To protect him, Nicholas is shipped over to the primary superhuman detention center, otherwise known to the general public as Area 51. Here, he is guarded alongside several other superhumans that the government have taken into protective custody.

    That’s mostly the background for the story itself. The focus on the novel, while dwelling on these current events, is really based on Nicholas and how he views this happenstance on his life. He’s become the world’s most sought-after mutant overnight, and he knows deep down that all the flowery words about him being used to “help the entire world” or his country’s insistence on “upholding his rights as an American citizen” are really just dwelling on how he can help their country instead of him as a person. Or in other words, everyone views his powers as more important than himself.

    Its not exactly the sort of the usual “superpowers make my life miserable” angst that a lot of teen superheroes typically go through. Nicholas doesn’t really mind his powers as much as he minds the attention its given him. The fact that World War III might start just because of what he is weighs pretty hard on him, but he can’t really do anything about it. Its beyond his power to change, but what happens will have a large impact on his life anyways.

    Anyhow, the plot then goes underway when a group of superhuman mercenaries attack the Area 51 base and try to kidnap Nicholas. He escapes with help from several other detainees, but is forced on the run, especially since the United States finally makes the decision to hand him over to the Nato.

    That’s the general gist of the story so far, so any thoughts or comments would be pretty helpful.

    @BMac: True, I didn’t think about it about mostly being a MacGuffin before. Is there a way I can avert that, or is it something I can still work with? Also, the characterization is one of the things I was having trouble with initially; I’ve been reading this site for a long while and came up with some things, but I wasn’t exactly sure where to go with it. I’ll post what I have later on.

    @Cuddles: Thanks for the comments. Though there have been a few instances of superhuman activity in the past of this universe, they have all be covered up and in fact are the reason several conspiracy theories exist today (i.e. Area 51). The superheroes have only come into the public eye since 1998, although they really grew in number after 9/11. The title name especially is great, and I hadn’t thought of inhalation as a means of power usage yet. Great ideas, I’ll be sure to use them.

    @Wings: Thanks.


  5. Milanon 11 Jan 2012 at 8:14 pm

    Hi Kahi,

    I love the premise, the super-power of producing oil. It would be truly a McGuffin if it was “producing energy”, since he could perhaps be simply plugged into the grid. Oil is a much more complicated item. The USA consumes around 20 million barrels of oil per day, around a quarter of the world’s total. If the hero is generating volumes of this magnitude then it could get messy… you could have conflicts tied into many themes that already play around the oil industry today. Is this oil additional, or being sucked from existing reserves around the planet? What does OPEC think of this? Will he contribute to global warming? Does he care? Perhaps he is pulling out the oil that always gets left behind underground, ‘recovery factor’ for oil in place is typically around 25%. If he pulls it all out he could be quadrupling the world’s oil resources. Crude oil (even refined oil) is quite toxic, so many ways that could impact the story on a personal level. By looking at the nature of oil, the power could easily be more than a McGuffin.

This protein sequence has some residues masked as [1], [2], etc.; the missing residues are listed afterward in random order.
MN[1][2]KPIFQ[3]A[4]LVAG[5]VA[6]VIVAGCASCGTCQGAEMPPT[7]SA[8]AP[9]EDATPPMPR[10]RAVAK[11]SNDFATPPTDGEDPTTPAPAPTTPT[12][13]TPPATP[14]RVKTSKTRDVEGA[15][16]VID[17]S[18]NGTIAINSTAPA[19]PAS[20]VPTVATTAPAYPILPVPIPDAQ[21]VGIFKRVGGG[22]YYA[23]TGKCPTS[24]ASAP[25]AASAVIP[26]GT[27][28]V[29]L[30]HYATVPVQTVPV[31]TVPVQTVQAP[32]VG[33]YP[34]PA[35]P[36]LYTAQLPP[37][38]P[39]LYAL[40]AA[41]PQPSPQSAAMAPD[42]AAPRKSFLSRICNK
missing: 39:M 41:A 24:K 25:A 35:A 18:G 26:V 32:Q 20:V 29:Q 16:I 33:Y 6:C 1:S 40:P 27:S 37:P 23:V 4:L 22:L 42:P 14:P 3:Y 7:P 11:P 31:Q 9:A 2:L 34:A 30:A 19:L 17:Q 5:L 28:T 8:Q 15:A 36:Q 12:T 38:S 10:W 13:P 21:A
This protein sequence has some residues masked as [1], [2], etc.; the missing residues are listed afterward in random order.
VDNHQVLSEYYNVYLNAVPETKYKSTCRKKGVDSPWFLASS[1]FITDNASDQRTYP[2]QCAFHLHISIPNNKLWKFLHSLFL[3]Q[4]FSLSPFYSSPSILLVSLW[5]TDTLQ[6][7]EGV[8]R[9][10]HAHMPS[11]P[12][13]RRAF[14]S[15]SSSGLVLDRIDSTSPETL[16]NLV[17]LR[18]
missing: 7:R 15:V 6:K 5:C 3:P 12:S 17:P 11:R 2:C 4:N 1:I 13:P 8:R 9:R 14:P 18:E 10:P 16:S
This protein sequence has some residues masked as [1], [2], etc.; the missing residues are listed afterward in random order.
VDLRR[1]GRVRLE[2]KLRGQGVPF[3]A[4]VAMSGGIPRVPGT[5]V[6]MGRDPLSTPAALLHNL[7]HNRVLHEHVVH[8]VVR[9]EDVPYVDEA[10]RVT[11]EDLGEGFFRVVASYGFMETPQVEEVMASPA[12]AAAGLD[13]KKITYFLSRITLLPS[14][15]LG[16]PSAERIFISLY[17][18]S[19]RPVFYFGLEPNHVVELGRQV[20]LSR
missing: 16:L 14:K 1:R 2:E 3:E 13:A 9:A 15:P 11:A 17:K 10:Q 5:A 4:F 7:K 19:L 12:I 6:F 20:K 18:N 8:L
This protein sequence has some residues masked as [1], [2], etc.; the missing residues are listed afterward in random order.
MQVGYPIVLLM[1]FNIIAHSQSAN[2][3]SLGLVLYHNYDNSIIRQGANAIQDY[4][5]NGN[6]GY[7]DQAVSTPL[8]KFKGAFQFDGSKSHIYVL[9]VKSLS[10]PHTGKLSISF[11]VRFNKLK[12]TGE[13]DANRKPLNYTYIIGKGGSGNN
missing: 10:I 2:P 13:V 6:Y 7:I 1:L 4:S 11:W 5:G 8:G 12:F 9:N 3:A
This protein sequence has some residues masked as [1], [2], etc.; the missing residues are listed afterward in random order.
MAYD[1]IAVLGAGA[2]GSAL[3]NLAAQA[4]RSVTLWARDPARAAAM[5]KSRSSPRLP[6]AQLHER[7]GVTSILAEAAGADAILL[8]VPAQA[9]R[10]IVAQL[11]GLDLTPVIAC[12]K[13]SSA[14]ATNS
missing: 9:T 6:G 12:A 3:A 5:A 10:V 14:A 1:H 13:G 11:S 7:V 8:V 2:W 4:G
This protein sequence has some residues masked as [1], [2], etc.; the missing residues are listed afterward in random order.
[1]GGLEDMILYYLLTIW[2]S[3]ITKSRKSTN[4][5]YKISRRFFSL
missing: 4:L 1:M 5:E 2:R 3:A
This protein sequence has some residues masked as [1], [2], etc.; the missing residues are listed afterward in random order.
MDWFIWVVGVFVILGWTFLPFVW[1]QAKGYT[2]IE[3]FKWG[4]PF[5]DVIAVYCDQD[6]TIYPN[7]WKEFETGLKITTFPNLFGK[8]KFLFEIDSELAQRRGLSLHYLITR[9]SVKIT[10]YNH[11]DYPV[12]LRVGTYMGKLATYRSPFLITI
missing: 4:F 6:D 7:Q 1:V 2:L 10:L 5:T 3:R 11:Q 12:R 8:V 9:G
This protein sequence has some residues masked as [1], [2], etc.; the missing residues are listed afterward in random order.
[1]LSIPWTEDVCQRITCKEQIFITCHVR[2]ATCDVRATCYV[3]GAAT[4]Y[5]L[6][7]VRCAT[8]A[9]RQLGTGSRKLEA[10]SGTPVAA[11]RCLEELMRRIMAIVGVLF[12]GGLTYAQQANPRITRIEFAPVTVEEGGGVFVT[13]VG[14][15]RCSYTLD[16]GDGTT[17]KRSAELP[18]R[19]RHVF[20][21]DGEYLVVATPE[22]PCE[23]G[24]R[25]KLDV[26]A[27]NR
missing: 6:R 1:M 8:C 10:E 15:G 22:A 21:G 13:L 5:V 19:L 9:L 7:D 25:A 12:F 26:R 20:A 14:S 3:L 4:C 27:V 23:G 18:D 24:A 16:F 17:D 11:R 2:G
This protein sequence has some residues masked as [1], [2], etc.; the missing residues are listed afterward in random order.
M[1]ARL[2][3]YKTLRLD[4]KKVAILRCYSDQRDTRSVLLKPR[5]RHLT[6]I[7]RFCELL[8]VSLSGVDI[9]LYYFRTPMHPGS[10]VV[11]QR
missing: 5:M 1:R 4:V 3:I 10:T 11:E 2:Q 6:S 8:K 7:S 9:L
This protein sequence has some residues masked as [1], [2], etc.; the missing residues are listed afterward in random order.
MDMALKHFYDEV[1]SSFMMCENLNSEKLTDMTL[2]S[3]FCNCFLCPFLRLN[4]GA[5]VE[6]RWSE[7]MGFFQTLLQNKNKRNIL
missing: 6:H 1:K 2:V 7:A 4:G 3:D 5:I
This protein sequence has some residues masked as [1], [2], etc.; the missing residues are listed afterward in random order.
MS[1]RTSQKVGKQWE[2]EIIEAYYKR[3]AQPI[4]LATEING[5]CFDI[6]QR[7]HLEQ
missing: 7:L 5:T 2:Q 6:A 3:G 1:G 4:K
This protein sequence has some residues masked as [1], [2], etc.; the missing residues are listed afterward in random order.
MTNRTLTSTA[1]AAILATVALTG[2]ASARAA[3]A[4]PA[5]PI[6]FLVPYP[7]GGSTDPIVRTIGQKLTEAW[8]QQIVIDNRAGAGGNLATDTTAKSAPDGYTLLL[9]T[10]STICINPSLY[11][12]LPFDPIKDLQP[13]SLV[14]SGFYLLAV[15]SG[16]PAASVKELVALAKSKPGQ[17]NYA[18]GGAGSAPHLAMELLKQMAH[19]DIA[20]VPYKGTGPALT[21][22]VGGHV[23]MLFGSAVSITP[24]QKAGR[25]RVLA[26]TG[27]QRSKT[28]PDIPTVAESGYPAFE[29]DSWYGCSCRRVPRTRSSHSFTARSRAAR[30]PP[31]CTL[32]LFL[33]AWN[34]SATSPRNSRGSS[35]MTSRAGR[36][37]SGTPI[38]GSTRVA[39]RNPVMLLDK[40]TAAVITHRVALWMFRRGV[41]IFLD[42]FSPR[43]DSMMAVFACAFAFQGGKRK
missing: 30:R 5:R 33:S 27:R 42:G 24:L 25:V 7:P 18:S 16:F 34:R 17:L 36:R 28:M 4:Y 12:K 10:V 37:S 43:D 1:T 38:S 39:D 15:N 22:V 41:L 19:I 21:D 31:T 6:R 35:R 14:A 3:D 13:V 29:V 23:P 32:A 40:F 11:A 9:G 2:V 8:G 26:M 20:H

I love this because my own attempts to write are exploring the impact of a personal super-power with global influence, so I see all kinds of wonderful complications. Some sort of theme of turning a world issue into an individual’s issue, for the individual to decide. I hope he’d get it wrong before he gets it right 🙂

  6. Anonymouson 12 Jan 2012 at 7:21 am

    You have said what the various governments want to do with Nicholas’s powers, but what does he want to do with them?

  7. Kahion 12 Jan 2012 at 11:33 pm

    @Milan: Thanks tremendously for all those good suggestions and facts; I’ll be sure to take them into account. Honestly, I never really thought all that much about where the oil itself was coming from, and that suggestion about the “recovery factor” was really helpful with all that.

    To answer your questions, OPEC, at the moment, is afraid of losing even more of the market share that they already have. I was originally planning to have one of the mercenary units be traced back to it in some way in order to have more realism, but I figured that it would be risky at best if this actually, by some happenstance miracle, ever got published.